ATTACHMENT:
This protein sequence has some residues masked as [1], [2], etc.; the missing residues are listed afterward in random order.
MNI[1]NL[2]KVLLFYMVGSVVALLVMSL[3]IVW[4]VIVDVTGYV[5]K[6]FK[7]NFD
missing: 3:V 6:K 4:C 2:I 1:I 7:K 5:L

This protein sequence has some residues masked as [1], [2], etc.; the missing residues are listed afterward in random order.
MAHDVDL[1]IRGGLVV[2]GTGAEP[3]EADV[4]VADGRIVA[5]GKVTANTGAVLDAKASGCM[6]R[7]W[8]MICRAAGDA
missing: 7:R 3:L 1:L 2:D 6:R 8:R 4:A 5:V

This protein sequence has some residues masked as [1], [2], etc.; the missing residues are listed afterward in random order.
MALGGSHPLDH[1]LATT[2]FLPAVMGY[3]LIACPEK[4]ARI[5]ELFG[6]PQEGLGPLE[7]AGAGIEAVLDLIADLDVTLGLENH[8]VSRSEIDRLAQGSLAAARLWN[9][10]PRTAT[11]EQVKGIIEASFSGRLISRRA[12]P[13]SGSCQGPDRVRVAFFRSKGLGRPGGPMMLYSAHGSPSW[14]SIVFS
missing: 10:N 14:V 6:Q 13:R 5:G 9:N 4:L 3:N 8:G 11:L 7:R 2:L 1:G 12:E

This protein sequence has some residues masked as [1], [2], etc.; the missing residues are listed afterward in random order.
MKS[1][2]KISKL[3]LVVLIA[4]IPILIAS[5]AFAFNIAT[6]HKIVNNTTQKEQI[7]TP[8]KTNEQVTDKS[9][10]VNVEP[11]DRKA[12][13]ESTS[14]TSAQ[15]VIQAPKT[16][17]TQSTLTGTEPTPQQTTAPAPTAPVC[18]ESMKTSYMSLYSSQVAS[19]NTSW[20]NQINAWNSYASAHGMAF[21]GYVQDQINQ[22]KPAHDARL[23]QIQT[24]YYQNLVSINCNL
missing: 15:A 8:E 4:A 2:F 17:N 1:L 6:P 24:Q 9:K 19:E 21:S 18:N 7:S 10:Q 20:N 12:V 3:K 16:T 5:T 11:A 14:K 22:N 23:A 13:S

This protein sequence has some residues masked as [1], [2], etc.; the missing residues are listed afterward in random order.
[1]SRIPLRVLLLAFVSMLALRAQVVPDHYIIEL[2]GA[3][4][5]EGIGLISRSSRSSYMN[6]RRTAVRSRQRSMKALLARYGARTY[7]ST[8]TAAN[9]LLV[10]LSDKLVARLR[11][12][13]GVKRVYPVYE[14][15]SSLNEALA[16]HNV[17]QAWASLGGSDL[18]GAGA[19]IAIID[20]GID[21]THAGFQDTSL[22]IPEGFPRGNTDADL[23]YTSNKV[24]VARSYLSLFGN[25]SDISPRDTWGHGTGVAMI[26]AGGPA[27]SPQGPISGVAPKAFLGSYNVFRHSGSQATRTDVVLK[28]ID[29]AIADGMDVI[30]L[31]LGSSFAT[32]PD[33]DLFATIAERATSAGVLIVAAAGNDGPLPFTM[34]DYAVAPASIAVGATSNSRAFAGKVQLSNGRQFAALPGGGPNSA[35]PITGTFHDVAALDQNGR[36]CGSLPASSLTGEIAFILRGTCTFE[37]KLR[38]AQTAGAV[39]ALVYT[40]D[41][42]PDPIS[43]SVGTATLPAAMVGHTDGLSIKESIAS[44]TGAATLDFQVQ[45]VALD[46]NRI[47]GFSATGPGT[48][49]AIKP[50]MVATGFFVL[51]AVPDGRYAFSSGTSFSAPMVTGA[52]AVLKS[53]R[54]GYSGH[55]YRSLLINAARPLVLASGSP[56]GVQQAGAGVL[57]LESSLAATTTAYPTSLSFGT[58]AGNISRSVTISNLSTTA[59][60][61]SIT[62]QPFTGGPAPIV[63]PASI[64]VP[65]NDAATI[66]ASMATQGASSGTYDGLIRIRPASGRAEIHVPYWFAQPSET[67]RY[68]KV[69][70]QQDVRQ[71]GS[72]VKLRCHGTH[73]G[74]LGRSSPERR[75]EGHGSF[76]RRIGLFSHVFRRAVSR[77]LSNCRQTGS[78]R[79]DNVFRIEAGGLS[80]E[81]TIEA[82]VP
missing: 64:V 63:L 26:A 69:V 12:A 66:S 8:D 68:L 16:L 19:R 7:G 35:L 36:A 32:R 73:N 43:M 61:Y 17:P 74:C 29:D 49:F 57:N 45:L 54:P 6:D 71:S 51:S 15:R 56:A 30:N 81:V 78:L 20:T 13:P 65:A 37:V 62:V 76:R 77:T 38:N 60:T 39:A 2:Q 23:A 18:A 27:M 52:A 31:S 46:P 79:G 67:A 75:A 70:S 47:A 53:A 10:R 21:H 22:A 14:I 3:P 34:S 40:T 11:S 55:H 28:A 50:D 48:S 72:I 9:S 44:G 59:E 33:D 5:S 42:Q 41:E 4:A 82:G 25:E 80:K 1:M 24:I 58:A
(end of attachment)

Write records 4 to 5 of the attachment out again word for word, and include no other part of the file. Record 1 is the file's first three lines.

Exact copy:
This protein sequence has some residues masked as [1], [2], etc.; the missing residues are listed afterward in random order.
MKS[1][2]KISKL[3]LVVLIA[4]IPILIAS[5]AFAFNIAT[6]HKIVNNTTQKEQI[7]TP[8]KTNEQVTDKS[9][10]VNVEP[11]DRKA[12][13]ESTS[14]TSAQ[15]VIQAPKT[16][17]TQSTLTGTEPTPQQTTAPAPTAPVC[18]ESMKTSYMSLYSSQVAS[19]NTSW[20]NQINAWNSYASAHGMAF[21]GYVQDQINQ[22]KPAHDARL[23]QIQT[24]YYQNLVSINCNL
missing: 15:A 8:E 4:A 2:F 17:N 1:L 6:P 24:Q 9:K 19:E 21:S 18:N 7:S 10:Q 20:N 12:V 3:K 16:T 5:T 11:A 14:K 22:N 23:A 13:S

This protein sequence has some residues masked as [1], [2], etc.; the missing residues are listed afterward in random order.
[1]SRIPLRVLLLAFVSMLALRAQVVPDHYIIEL[2]GA[3][4][5]EGIGLISRSSRSSYMN[6]RRTAVRSRQRSMKALLARYGARTY[7]ST[8]TAAN[9]LLV[10]LSDKLVARLR[11][12][13]GVKRVYPVYE[14][15]SSLNEALA[16]HNV[17]QAWASLGGSDL[18]GAGA[19]IAIID[20]GID[21]THAGFQDTSL[22]IPEGFPRGNTDADL[23]YTSNKV[24]VARSYLSLFGN[25]SDISPRDTWGHGTGVAMI[26]AGGPA[27]SPQGPISGVAPKAFLGSYNVFRHSGSQATRTDVVLK[28]ID[29]AIADGMDVI[30]L[31]LGSSFAT[32]PD[33]DLFATIAERATSAGVLIVAAAGNDGPLPFTM[34]DYAVAPASIAVGATSNSRAFAGKVQLSNGRQFAALPGGGPNSA[35]PITGTFHDVAALDQNGR[36]CGSLPASSLTGEIAFILRGTCTFE[37]KLR[38]AQTAGAV[39]ALVYT[40]D[41][42]PDPIS[43]SVGTATLPAAMVGHTDGLSIKESIAS[44]TGAATLDFQVQ[45]VALD[46]NRI[47]GFSATGPGT[48][49]AIKP[50]MVATGFFVL[51]AVPDGRYAFSSGTSFSAPMVTGA[52]AVLKS[53]R[54]GYSGH[55]YRSLLINAARPLVLASGSP[56]GVQQAGAGVL[57]LESSLAATTTAYPTSLSFGT[58]AGNISRSVTISNLSTTA[59][60][61]SIT[62]QPFTGGPAPIV[63]PASI[64]VP[65]NDAATI[66]ASMATQGASSGTYDGLIRIRPASGRAEIHVPYWFAQPSET[67]RY[68]KV[69][70]QQDVRQ[71]GS[72]VKLRCHGTH[73]G[74]LGRSSPERR[75]EGHGSF[76]RRIGLFSHVFRRAVSR[77]LSNCRQTGS[78]R[79]DNVFRIEAGGLS[80]E[81]TIEA[82]VP
missing: 64:V 63:L 26:A 69:V 12:A 66:S 8:D 68:L 16:L 19:R 7:G 35:L 36:A 32:R 73:N 43:M 61:Y 17:P 74:C 29:D 49:F 57:N 45:L 54:P 6:D 71:S 51:S 15:R 56:A 30:N 81:V 78:L 20:T 13:P 65:A 37:V 62:V 76:R 77:T 38:N 60:T 39:A 2:Q 23:A 18:A 27:M 52:A 31:S 46:P 79:G 67:A 75:A 70:S 47:A 53:A 10:R 21:H 22:A 14:I 3:P 34:S 40:T 11:S 55:H 28:A 50:D 48:S 72:I 9:S 44:G 59:E 33:D 5:S 42:Q 41:E 4:A 82:G 25:E 80:K 1:M 24:I 58:A